You know, the kind that usually stars the likes of Katherine Heigl, Gerard Butler, Jennifer Aniston or Ashton Kutcher. A guy meets a girl and they really don’t get on. In fact, they pretty much hate each other. During the course of the film they irritate each other more and more, until something magical happens and they begin to think that they might even like each other. When all is said and done they’ve fallen in love, and despite how little they initially seemed to have in common, by the end of the movie they’re together and we’re left to assume that they’ll live happily ever after.
A movie like that could very feasibly serve as a prequel to I Give It A Year. We meet Rose Byrne’s Nat and Rafe Spall’s Josh on their wedding day, but it’s clear within a few months that their marriage is far from perfect. There’s obviously some connection there, so there’s every chance that they’ll work through their differences and learn to love each other all over again…but it’s equally likely that their marriage won’t last the year. Things are complicated further by a pair of Americans; Simon Baker and Anna Faris. Baker’s Guy starts working with Nat, and she feels an instant guilty attraction to him, while Faris’ Chloe is an old flame of Josh’s and there seems to be some unfinished business between them too.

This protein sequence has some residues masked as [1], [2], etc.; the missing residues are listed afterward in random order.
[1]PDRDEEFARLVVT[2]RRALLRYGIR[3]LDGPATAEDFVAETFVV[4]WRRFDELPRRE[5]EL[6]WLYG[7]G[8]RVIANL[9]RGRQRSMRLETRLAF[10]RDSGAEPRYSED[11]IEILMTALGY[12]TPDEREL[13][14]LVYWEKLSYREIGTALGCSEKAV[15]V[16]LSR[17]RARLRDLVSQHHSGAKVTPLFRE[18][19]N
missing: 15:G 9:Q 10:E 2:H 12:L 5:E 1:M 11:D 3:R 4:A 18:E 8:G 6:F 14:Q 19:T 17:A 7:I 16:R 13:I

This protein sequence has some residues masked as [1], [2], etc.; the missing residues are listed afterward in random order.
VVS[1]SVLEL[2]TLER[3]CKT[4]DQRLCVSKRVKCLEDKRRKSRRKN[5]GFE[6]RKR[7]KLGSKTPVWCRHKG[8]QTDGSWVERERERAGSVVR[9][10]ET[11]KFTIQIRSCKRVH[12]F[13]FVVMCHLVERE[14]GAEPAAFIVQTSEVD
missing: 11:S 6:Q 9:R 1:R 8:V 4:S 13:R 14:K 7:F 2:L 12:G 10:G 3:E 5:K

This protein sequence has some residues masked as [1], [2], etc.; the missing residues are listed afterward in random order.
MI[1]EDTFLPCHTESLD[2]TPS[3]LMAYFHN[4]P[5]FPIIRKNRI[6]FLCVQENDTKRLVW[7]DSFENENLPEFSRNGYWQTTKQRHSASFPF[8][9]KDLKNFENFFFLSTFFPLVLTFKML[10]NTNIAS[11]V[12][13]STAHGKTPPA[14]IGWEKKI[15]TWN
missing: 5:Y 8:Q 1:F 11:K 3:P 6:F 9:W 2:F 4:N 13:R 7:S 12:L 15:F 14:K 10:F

So that’s the set-up, and it’s led some to describe the film as the anti rom-com. And in a way it’s exactly that, but in another it’s almost the ultimate rom-com. Instead of giving you just one, writer-director Dan Mazer (Borat, Bruno) presents you with three couples you could reasonably root for. The flip side to that – and here’s where the anti rom-com comes in – is that you’re watching at least one, if not two couples whose relationship is inevitably doomed. It’s a refreshing change to the standard genre conventions which conceptually it works really well, and sets up a brilliantly funny final act when the anti/ultimate rom-com finally shows its hand.
It’s not all plain-sailing, though, in fact it’s an incredibly bumpy ride. The whole thing is just a little too piecemeal. Mazer has a whole host of funny people in supporting roles coming in to do a scene here and there (from Stephen Merchant and Minnie Driver, to Olivia Colman and Tim Key), and as a result many scenes feel set up like sketches or servicable sitcom scenes, whilst others seem to exist merely to progress the plot.
Some are admittedly incredibly funny – and that’s why the film has managed to assemble some truly cracking trailers – but some sail way wide of the mark and make the final piece seem incredibly uneven. Byrne (replete with an impeccable cut-glass British accent) and Spall (who emerges as a viable romantic and comedic lead) are both excellent though, and manage to just about sell it even when things aren’t quite working structurally.
Ultimately that’s all that really matters. It’s funny, if not groundbreaking, and should hopefully draw big audiences during this Valentine’s week.